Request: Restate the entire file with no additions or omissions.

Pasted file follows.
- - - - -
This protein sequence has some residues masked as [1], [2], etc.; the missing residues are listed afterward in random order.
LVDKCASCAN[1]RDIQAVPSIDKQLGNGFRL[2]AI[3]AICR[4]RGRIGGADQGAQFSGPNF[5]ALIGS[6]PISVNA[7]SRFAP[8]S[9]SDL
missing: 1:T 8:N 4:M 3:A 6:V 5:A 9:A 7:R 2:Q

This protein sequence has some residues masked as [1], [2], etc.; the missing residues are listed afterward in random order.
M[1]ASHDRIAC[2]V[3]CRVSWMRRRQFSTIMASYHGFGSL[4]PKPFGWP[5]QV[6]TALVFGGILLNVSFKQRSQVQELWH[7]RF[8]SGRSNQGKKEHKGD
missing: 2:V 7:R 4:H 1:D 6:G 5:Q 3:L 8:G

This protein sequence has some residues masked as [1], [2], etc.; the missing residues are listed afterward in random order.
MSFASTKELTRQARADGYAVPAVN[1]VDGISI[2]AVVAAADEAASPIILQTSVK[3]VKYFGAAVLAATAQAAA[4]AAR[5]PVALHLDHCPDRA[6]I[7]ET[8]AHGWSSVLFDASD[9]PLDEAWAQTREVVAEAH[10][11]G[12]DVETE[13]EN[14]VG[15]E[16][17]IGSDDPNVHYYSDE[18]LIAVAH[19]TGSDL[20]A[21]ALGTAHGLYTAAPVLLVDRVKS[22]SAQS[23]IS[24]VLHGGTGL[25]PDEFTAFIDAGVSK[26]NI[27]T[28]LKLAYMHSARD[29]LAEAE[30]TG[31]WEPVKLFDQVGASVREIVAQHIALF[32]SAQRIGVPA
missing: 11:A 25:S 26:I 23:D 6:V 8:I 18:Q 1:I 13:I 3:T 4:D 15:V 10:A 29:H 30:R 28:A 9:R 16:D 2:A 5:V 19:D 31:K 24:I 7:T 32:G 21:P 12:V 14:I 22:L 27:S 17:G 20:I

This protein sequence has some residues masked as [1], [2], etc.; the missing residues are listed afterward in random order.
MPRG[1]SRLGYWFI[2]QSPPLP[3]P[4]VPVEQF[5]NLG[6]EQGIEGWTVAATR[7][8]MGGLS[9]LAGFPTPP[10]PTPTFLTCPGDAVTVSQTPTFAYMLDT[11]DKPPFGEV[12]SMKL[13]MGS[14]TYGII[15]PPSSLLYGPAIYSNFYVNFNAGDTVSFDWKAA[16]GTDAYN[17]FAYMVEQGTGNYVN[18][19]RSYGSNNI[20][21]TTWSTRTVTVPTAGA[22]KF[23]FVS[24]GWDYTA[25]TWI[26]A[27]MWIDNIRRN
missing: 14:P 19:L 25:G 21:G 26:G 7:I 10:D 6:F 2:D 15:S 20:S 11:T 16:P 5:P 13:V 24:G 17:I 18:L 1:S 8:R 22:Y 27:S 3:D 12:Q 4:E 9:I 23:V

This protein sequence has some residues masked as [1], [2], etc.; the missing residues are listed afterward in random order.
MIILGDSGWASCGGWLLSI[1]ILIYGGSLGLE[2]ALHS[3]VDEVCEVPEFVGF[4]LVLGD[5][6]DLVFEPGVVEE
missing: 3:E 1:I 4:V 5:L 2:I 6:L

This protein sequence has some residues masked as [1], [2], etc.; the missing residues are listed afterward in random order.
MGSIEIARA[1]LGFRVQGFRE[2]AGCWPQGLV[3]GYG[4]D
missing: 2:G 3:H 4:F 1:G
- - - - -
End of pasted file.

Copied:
This protein sequence has some residues masked as [1], [2], etc.; the missing residues are listed afterward in random order.
LVDKCASCAN[1]RDIQAVPSIDKQLGNGFRL[2]AI[3]AICR[4]RGRIGGADQGAQFSGPNF[5]ALIGS[6]PISVNA[7]SRFAP[8]S[9]SDL
missing: 1:T 8:N 4:M 3:A 6:V 5:A 9:A 7:R 2:Q

This protein sequence has some residues masked as [1], [2], etc.; the missing residues are listed afterward in random order.
M[1]ASHDRIAC[2]V[3]CRVSWMRRRQFSTIMASYHGFGSL[4]PKPFGWP[5]QV[6]TALVFGGILLNVSFKQRSQVQELWH[7]RF[8]SGRSNQGKKEHKGD
missing: 2:V 7:R 4:H 1:D 6:G 5:Q 3:L 8:G

This protein sequence has some residues masked as [1], [2], etc.; the missing residues are listed afterward in random order.
MSFASTKELTRQARADGYAVPAVN[1]VDGISI[2]AVVAAADEAASPIILQTSVK[3]VKYFGAAVLAATAQAAA[4]AAR[5]PVALHLDHCPDRA[6]I[7]ET[8]AHGWSSVLFDASD[9]PLDEAWAQTREVVAEAH[10][11]G[12]DVETE[13]EN[14]VG[15]E[16][17]IGSDDPNVHYYSDE[18]LIAVAH[19]TGSDL[20]A[21]ALGTAHGLYTAAPVLLVDRVKS[22]SAQS[23]IS[24]VLHGGTGL[25]PDEFTAFIDAGVSK[26]NI[27]T[28]LKLAYMHSARD[29]LAEAE[30]TG[31]WEPVKLFDQVGASVREIVAQHIALF[32]SAQRIGVPA
missing: 11:A 25:S 26:I 23:D 6:V 8:I 18:Q 1:I 13:I 3:T 4:D 15:V 10:A 29:H 30:R 28:A 9:R 16:D 2:A 5:V 19:D 31:K 24:I 7:T 32:G 21:P 12:V 14:I 22:L 27:S 17:G 20:I

This protein sequence has some residues masked as [1], [2], etc.; the missing residues are listed afterward in random order.
MPRG[1]SRLGYWFI[2]QSPPLP[3]P[4]VPVEQF[5]NLG[6]EQGIEGWTVAATR[7][8]MGGLS[9]LAGFPTPP[10]PTPTFLTCPGDAVTVSQTPTFAYMLDT[11]DKPPFGEV[12]SMKL[13]MGS[14]TYGII[15]PPSSLLYGPAIYSNFYVNFNAGDTVSFDWKAA[16]GTDAYN[17]FAYMVEQGTGNYVN[18][19]RSYGSNNI[20][21]TTWSTRTVTVPTAGA[22]KF[23]FVS[24]GWDYTA[25]TWI[26]A[27]MWIDNIRRN
missing: 14:P 19:L 25:G 21:G 26:G 7:I 10:D 6:F 2:D 15:S 20:S 11:T 16:P 5:P 13:V 24:G 17:I 18:L 1:S 8:R 22:Y 27:S 3:D 12:Q 4:E 9:I 23:V

This protein sequence has some residues masked as [1], [2], etc.; the missing residues are listed afterward in random order.
MIILGDSGWASCGGWLLSI[1]ILIYGGSLGLE[2]ALHS[3]VDEVCEVPEFVGF[4]LVLGD[5][6]DLVFEPGVVEE
missing: 3:E 1:I 4:V 5:L 2:I 6:L

This protein sequence has some residues masked as [1], [2], etc.; the missing residues are listed afterward in random order.
MGSIEIARA[1]LGFRVQGFRE[2]AGCWPQGLV[3]GYG[4]D
missing: 2:G 3:H 4:F 1:G